Finally, the defendants' claims that summary judgment is premature within the purview of CPLR 3212 since the parties have not engaged in pre-trial discovery proceedings are without merit. The rule at CPLR 3212(f) provides that “should it appear from affidavits submitted in opposition to the motion that facts essential to justify opposition may exist but cannot then be stated, the court may deny the motion or may order a continuance to permit affidavits to be obtained or disclosure to be had and may make such other order as may be just”. Appellate case authorities have long instructed that to avail oneself of the safe harbor this rule affords, the claimant must “offer an evidentiary basis to show that discovery may lead to relevant evidence and that the facts essential to justify opposition to the motion were exclusively within the knowledge and control of the plaintiff” (Martinez v. Kreychmar, 84 AD3d 1037, 923 N.Y.S.2d 648 [2d Dept 2011]; see Seaway Capital Corp. v. 500 Sterling Realty Corp., 94 AD3d 856, 941 N.Y.S.2d 871[2d Dept 2012] ). The “mere hope or speculation that evidence sufficient to defeat a motion for summary judgment may be uncovered' by further discovery is an insufficient basis for denying the motion” (Woodard v. Thomas, 77 AD3d 738 at 740, 913 N.Y.S.2d 103 [2d Dept 2010], quoting, Lopez v. WS Distrib., Inc., 34 AD3d 759, 760, 825 N.Y.S.2d 516;see Friedlander Organization, LLC v. Ayorinde, 94 AD3d 693, 943 N.Y.S.2d 538 [2d Dept 2012] ). Here, the defendants failed to meet this standard. Moreover, their participation in the transactions in which the mortgage loan documents were executed, coupled with their failure to advance any material and relevant defenses to the claims on which summary judgment have been demanded, further warrant the rejection of any claim of prematurity in the plaintiff's motion ( see Lambert v. Bracco, 18 AD3d 619, 795 N.Y.S.2d 662 [2d Dept 2005] ).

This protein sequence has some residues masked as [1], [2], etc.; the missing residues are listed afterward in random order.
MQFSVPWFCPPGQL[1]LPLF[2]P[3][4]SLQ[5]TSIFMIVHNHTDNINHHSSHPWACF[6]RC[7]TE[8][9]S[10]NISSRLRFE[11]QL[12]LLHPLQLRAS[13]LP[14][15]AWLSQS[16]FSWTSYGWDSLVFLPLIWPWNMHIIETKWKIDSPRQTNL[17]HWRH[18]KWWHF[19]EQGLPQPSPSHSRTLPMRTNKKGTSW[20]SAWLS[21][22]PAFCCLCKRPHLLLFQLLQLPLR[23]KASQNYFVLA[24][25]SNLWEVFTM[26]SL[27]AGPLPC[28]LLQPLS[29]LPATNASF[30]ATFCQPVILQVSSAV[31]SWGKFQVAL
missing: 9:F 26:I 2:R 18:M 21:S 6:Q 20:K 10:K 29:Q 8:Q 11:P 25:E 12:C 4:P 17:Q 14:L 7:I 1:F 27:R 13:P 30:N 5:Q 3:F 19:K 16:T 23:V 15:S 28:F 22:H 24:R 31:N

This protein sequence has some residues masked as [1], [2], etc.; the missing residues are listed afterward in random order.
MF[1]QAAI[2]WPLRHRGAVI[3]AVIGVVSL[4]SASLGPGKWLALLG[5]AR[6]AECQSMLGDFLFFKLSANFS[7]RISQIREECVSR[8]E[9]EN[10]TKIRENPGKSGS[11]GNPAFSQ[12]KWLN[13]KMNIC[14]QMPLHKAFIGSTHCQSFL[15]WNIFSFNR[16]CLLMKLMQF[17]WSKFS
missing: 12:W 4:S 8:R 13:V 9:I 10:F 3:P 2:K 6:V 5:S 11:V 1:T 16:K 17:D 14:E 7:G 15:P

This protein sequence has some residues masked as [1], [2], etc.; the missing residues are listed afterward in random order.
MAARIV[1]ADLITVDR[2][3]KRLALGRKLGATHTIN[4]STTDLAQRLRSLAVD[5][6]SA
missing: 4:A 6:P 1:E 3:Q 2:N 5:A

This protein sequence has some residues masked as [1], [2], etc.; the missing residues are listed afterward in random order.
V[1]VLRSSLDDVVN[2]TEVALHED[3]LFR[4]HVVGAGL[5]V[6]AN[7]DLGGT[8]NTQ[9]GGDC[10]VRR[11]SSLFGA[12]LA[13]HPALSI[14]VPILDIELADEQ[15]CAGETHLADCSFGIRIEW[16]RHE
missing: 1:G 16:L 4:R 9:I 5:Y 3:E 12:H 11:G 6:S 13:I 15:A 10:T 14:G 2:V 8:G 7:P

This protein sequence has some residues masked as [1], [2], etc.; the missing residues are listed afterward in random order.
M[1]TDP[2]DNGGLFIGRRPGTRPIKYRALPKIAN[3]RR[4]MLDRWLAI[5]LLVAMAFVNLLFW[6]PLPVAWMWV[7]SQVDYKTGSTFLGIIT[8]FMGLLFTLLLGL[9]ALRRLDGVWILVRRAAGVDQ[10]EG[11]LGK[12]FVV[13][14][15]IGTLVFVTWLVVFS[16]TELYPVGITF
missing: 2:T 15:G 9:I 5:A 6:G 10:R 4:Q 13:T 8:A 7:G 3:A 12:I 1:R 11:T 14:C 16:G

The court thus finds that the plaintiff's prima facie showing of its entitlement to summary judgment on its FIRST, SECOND, THIRD and FOURTH causes of action has not been rebutted. The plaintiff is thus awarded summary judgment on those claims against the answering defendants. In addition, the plaintiff is entitled to the declaratory relief it demanded in its FOURTH cause of action The court thus declares the Second mortgage to be consolidated with the First mortgage so as to have equal priority with that of the First mortgage, thereby allowing both to be sold at but one public auction of the premises.

Those portions of the instant motion wherein the plaintiff seeks an order dropping, as party defendants, the unknown defendants listed in the caption and an amendment of the caption to reflect same is granted.

The moving papers further established the default in answering on the part of the remaining defendants, none of whom served answers to the plaintiff's complaint. Accordingly, the defaults of all such defendants are hereby fixed and determined. Since the plaintiff has been awarded summary judgment against the answering defendants and has established a default in answering by the remaining defendants, the plaintiff is entitled to an order appointing a referee to compute amounts due under the subject note and mortgage ( seeRPAPL § 1321; Bank of East Asia, Ltd. v. Smith, 201 A.D.2d 522, 607 N.Y.S.2d 431 [2d Dept 1994]; Vermont Fed. Bank v. Chase, 226 A.D.2d 1034, 641 N.Y.S.2d 440 [3d Dept 1996]; LaSalle Bank, N.A. v. Pace, 31 Misc.3d 627, 919 N.Y.S.2d 794 [Sup.Ct. Suffolk County 2011], aff'd, 100 AD3d 970, 955 N.Y.S.2d 161 [2d Dept 2012] ).

Proposed Order of Reference, as modified by the court, has been signed.

Summaries of

People's United Bank v. Whitford Dev., Inc.

Supreme Court, Suffolk County, New York.
May 13, 2013
39 Misc. 3d 1228 (N.Y. Sup. Ct. 2013)
Case details for

People's United Bank v. Whitford Dev., Inc.

Case Details

Full title:PEOPLE'S UNITED BANK, successor by merger to Bank of Smithtown, Plaintiff…

Court:Supreme Court, Suffolk County, New York.

Date published: May 13, 2013


39 Misc. 3d 1228 (N.Y. Sup. Ct. 2013)
2013 N.Y. Slip Op. 50795
972 N.Y.S.2d 146